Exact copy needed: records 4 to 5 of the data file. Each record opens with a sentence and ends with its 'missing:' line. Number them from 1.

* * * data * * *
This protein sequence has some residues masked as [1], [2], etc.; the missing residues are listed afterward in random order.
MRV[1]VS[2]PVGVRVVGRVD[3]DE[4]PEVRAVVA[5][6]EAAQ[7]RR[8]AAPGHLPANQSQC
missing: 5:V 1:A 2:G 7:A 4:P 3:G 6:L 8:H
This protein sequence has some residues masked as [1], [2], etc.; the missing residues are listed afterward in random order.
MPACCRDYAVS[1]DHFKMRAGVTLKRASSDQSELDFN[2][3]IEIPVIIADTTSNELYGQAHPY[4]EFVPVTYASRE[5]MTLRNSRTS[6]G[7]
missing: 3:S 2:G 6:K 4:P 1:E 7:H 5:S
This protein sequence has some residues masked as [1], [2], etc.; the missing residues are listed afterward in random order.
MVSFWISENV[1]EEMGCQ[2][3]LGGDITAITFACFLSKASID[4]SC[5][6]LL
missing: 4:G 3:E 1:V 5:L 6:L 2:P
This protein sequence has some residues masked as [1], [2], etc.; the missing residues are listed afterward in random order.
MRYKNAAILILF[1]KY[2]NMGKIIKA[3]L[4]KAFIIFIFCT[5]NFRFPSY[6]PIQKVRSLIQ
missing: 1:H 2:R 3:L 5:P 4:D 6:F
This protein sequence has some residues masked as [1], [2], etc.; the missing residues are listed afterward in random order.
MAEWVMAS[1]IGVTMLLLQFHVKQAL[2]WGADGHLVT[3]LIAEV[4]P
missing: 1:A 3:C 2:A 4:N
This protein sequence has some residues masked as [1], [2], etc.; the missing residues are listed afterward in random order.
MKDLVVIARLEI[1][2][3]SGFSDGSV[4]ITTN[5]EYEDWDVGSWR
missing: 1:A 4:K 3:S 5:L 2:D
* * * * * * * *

This protein sequence has some residues masked as [1], [2], etc.; the missing residues are listed afterward in random order.
MRYKNAAILILF[1]KY[2]NMGKIIKA[3]L[4]KAFIIFIFCT[5]NFRFPSY[6]PIQKVRSLIQ
missing: 1:H 2:R 3:L 5:P 4:D 6:F
This protein sequence has some residues masked as [1], [2], etc.; the missing residues are listed afterward in random order.
MAEWVMAS[1]IGVTMLLLQFHVKQAL[2]WGADGHLVT[3]LIAEV[4]P
missing: 1:A 3:C 2:A 4:N